Rubio included the idea in his book, 100 Innovative Ideas For Florida's Future, which became his game plan for the Florida House in 2007 and 2008, and a checklist he touted when he ran for the U.S. Senate in 2010. (PolitiFact Florida documented the idea as No. 37 for Rubio, and marked it a promise kept.)
Rubio won an open U.S. Senate seat in 2010, and since then he has become a rising star in the Republican Party. He’s often mentioned as potential presidential candidate in 2016 and even leads in some polls. (Yes, current polling has little predictive value for a race more than three years away.)
While Rubio’s been out of the Florida Legislature for years now, he was still credited as a force for getting the primary moved back to a date in 2016 so that the parties don’t apply penalties to Florida delegates.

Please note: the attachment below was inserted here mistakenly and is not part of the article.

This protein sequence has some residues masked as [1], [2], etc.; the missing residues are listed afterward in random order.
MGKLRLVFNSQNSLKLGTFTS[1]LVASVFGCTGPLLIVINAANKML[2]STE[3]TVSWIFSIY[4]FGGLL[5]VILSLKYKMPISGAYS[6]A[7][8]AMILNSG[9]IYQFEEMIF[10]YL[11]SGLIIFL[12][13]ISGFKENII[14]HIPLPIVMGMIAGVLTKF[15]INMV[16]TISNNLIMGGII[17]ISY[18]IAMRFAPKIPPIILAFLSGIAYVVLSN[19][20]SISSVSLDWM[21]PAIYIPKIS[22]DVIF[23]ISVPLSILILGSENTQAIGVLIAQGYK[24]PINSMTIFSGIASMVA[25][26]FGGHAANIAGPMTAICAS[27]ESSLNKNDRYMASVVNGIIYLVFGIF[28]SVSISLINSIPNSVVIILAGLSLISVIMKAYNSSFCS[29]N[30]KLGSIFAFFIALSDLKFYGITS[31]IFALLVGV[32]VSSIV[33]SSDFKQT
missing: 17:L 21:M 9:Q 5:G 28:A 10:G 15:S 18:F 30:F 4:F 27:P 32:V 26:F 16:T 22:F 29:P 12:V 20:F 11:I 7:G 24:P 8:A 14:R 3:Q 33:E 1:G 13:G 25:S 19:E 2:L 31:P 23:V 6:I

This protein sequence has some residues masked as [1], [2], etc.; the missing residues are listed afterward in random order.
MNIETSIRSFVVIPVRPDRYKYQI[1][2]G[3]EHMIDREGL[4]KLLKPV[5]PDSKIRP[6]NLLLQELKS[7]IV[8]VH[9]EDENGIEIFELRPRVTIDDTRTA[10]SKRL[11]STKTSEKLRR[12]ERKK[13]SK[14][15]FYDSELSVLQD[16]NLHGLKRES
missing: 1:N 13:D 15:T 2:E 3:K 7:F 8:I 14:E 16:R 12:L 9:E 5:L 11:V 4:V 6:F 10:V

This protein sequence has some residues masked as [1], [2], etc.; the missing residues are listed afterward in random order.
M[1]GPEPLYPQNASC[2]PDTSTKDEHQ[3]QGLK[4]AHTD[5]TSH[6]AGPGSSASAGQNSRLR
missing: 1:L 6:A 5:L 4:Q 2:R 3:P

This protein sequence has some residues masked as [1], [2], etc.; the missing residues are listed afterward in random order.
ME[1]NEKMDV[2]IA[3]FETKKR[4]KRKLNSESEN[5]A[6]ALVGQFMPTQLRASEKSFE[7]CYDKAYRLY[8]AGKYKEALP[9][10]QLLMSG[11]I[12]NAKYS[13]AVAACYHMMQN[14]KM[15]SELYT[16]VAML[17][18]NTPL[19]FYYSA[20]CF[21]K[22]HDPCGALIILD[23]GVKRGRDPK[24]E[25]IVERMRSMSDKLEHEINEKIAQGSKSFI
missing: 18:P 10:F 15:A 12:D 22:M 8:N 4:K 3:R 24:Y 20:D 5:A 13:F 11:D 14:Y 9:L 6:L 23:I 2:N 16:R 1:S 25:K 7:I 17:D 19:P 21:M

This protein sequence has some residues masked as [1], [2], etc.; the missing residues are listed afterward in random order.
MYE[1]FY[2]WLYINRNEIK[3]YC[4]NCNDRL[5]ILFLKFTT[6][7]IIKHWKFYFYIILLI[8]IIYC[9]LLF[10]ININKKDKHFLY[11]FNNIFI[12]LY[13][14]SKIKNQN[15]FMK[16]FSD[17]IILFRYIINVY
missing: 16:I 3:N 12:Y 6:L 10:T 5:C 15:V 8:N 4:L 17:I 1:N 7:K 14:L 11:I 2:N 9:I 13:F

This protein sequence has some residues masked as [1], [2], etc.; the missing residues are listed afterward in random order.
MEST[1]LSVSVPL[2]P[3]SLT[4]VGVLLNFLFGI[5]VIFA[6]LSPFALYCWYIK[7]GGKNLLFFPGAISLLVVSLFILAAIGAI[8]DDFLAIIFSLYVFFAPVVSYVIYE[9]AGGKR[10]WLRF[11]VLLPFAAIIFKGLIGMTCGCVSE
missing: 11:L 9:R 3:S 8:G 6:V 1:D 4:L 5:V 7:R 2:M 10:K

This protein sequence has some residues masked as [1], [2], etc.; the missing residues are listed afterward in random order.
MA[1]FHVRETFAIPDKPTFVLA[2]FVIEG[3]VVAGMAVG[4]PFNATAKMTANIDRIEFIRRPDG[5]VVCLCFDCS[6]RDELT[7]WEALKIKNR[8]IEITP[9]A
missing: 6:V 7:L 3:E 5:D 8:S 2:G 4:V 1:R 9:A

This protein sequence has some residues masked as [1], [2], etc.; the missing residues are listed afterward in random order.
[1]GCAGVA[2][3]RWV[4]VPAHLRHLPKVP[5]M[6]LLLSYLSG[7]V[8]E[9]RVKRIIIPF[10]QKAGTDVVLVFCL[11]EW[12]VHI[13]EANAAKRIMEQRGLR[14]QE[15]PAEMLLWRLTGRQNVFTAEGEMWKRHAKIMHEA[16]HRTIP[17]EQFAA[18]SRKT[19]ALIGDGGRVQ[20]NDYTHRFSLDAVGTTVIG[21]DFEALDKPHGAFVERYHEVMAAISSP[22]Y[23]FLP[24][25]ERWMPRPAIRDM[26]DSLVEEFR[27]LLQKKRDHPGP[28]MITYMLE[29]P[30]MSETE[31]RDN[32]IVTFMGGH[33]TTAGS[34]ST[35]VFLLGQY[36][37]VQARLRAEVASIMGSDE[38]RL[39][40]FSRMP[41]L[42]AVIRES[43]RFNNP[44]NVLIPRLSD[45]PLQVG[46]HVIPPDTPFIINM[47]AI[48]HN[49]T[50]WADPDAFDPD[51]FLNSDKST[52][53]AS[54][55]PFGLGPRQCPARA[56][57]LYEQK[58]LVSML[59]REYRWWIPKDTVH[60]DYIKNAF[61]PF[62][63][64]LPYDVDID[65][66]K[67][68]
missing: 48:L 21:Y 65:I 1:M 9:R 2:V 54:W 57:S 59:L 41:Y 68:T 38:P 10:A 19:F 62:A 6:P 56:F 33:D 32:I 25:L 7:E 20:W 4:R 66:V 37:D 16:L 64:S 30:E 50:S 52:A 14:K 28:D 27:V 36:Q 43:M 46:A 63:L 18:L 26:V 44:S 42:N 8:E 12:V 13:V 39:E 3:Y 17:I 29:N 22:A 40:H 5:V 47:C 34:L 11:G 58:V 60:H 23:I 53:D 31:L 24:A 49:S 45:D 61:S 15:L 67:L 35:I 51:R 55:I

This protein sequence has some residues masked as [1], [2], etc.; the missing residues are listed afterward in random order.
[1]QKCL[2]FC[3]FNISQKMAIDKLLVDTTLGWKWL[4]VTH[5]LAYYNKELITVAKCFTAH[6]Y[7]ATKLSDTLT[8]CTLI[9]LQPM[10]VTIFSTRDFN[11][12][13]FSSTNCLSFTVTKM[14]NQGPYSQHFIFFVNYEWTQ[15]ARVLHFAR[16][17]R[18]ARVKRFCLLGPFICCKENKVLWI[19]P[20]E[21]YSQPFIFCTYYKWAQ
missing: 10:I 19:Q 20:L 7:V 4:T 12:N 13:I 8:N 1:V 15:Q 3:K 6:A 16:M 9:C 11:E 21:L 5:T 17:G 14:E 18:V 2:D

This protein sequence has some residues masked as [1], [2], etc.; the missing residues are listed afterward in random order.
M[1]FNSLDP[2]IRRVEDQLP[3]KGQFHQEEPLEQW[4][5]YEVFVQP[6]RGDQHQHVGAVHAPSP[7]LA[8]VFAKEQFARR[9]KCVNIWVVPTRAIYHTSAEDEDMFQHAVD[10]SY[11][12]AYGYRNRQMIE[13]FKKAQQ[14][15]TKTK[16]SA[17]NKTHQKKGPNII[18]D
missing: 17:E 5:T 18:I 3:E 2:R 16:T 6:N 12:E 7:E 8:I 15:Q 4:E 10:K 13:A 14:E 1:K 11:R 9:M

Rubio has cited two reasons for his change in position: harsher penalties from the party, and the rise of super PACs.
The penalties for Republicans would have been notably harsher in 2016 than in 2012, according to an analysis by the Times/Miami Herald Tallahassee Bureau.
The state’s full complement of delegates is 99. In 2012, Republicans were docked back to 49 for its early primary. In 2016, they would have been bumped down to 12.
That’s in addition to the indignity of far-flung hotel rooms. In 2012, Florida delegates spent hours waiting for shuttle buses that were supposed to take them from downtown Tampa to hotel rooms in Palm Harbor, nearly 30 miles away.
The move would also be a dramatic boost to whoever wins the Florida presidential primary in 2016. Maybe Rubio?
From the Times/Herald report:
"We would go from being the third-largest delegation to being the smallest," said Todd Reid, state director for Rubio.
Asked about Rubio's potential bid for president in 2016, Reid said the changes had nothing to do with the senator's political future and noted that Democrats support the changes as much, if not more, than Republicans.